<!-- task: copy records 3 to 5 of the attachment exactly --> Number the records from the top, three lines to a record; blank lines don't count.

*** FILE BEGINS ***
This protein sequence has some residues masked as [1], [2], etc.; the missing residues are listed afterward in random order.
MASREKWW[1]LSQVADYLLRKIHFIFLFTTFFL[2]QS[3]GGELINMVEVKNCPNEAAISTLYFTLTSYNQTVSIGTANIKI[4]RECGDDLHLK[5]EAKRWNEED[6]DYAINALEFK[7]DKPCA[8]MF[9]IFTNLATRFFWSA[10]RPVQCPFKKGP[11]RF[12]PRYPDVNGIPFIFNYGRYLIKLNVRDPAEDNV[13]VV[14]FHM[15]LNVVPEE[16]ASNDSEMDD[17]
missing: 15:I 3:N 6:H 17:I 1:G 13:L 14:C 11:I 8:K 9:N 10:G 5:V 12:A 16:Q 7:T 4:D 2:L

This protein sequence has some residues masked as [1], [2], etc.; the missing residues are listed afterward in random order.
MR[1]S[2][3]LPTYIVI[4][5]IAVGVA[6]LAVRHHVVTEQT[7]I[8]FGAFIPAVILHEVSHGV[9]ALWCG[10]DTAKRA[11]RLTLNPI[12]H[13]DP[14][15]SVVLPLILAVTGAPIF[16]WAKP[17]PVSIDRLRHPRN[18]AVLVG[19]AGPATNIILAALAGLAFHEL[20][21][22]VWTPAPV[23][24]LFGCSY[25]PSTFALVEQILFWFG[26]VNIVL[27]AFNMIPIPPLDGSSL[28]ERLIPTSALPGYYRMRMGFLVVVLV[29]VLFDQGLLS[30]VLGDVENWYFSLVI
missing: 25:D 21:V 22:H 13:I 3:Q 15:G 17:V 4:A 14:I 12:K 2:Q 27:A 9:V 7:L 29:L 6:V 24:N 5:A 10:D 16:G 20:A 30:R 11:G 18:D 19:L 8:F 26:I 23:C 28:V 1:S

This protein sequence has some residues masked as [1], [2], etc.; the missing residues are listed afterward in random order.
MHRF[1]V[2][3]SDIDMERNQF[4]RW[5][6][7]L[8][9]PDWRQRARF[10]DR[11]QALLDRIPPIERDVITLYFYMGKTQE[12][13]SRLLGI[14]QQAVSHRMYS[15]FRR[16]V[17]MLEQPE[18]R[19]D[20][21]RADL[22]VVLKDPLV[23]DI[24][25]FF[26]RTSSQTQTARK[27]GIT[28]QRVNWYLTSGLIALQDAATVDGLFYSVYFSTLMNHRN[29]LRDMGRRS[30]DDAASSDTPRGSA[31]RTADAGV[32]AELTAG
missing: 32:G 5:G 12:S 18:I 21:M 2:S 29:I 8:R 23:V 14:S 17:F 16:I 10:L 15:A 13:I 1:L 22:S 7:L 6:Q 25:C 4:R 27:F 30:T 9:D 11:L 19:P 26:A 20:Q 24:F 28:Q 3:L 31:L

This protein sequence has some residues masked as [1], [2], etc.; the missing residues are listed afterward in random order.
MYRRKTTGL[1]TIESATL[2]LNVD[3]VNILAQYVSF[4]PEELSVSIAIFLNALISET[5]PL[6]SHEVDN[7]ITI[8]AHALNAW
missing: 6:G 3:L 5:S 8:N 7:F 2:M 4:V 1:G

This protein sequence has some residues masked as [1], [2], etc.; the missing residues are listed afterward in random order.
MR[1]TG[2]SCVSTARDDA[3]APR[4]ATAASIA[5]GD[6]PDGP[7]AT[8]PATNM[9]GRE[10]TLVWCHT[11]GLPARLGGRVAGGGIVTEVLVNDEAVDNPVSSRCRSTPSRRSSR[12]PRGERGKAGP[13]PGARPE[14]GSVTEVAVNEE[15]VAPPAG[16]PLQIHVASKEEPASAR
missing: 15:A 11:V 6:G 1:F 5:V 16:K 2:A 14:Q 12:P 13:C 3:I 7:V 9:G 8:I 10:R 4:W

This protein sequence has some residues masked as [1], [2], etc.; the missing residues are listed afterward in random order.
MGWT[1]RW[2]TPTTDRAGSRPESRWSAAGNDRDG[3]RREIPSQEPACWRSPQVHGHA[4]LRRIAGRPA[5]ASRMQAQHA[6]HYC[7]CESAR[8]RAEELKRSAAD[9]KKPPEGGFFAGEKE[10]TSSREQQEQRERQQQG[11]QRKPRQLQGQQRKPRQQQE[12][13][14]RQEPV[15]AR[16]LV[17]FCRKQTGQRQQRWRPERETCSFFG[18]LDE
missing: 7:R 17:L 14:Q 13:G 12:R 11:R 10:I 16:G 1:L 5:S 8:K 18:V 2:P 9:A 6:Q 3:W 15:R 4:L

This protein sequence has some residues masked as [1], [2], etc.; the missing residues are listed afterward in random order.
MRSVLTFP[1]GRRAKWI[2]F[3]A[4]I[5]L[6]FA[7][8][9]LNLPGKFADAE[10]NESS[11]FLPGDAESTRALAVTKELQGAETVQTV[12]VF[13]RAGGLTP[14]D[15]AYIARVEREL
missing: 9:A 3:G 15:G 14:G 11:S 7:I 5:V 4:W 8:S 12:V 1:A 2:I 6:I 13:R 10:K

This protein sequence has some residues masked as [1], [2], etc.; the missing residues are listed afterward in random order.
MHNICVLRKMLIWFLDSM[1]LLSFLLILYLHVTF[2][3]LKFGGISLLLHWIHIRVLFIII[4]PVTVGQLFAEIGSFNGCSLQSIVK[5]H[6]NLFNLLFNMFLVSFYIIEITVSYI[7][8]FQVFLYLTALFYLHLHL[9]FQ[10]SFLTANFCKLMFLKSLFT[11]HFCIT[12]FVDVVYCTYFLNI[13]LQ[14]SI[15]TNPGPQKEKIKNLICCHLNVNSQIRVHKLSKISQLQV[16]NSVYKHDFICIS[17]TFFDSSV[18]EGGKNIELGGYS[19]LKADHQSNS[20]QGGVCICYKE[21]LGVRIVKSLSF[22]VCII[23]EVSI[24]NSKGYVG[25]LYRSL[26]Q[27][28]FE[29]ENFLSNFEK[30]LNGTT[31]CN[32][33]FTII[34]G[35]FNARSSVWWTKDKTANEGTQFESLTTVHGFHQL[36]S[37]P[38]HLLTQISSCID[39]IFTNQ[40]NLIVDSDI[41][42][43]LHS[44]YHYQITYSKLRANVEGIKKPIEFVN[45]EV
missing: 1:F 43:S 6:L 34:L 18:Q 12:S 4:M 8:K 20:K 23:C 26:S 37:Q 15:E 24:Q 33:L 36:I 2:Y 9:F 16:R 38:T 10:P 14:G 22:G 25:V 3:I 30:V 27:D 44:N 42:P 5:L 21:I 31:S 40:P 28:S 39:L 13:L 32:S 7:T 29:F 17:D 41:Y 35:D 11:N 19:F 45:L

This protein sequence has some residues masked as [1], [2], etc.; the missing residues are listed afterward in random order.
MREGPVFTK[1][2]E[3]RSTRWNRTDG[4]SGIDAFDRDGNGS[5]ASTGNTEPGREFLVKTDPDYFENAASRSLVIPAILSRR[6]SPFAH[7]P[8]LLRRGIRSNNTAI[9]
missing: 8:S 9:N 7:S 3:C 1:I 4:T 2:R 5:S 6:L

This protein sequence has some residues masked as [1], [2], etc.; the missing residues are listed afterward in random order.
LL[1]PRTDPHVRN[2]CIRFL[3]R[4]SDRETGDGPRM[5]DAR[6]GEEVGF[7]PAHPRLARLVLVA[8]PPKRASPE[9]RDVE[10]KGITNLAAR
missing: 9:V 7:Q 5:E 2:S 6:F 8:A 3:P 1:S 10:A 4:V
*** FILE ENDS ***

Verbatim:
This protein sequence has some residues masked as [1], [2], etc.; the missing residues are listed afterward in random order.
MHRF[1]V[2][3]SDIDMERNQF[4]RW[5][6][7]L[8][9]PDWRQRARF[10]DR[11]QALLDRIPPIERDVITLYFYMGKTQE[12][13]SRLLGI[14]QQAVSHRMYS[15]FRR[16]V[17]MLEQPE[18]R[19]D[20][21]RADL[22]VVLKDPLV[23]DI[24][25]FF[26]RTSSQTQTARK[27]GIT[28]QRVNWYLTSGLIALQDAATVDGLFYSVYFSTLMNHRN[29]LRDMGRRS[30]DDAASSDTPRGSA[31]RTADAGV[32]AELTAG
missing: 32:G 5:G 12:S 18:I 21:M 2:S 29:I 8:R 23:V 14:S 17:F 16:I 10:L 15:A 13:I 1:L 22:S 7:L 6:Q 25:C 4:R 27:F 30:T 9:D 11:L 19:P 26:A 20:Q 24:F 28:Q 3:L 31:L

This protein sequence has some residues masked as [1], [2], etc.; the missing residues are listed afterward in random order.
MYRRKTTGL[1]TIESATL[2]LNVD[3]VNILAQYVSF[4]PEELSVSIAIFLNALISET[5]PL[6]SHEVDN[7]ITI[8]AHALNAW
missing: 6:G 3:L 5:S 8:N 7:F 2:M 4:V 1:G

This protein sequence has some residues masked as [1], [2], etc.; the missing residues are listed afterward in random order.
MR[1]TG[2]SCVSTARDDA[3]APR[4]ATAASIA[5]GD[6]PDGP[7]AT[8]PATNM[9]GRE[10]TLVWCHT[11]GLPARLGGRVAGGGIVTEVLVNDEAVDNPVSSRCRSTPSRRSSR[12]PRGERGKAGP[13]PGARPE[14]GSVTEVAVNEE[15]VAPPAG[16]PLQIHVASKEEPASAR
missing: 15:A 11:V 6:G 1:F 5:V 16:K 2:A 14:Q 12:P 13:C 3:I 7:V 9:G 8:I 10:R 4:W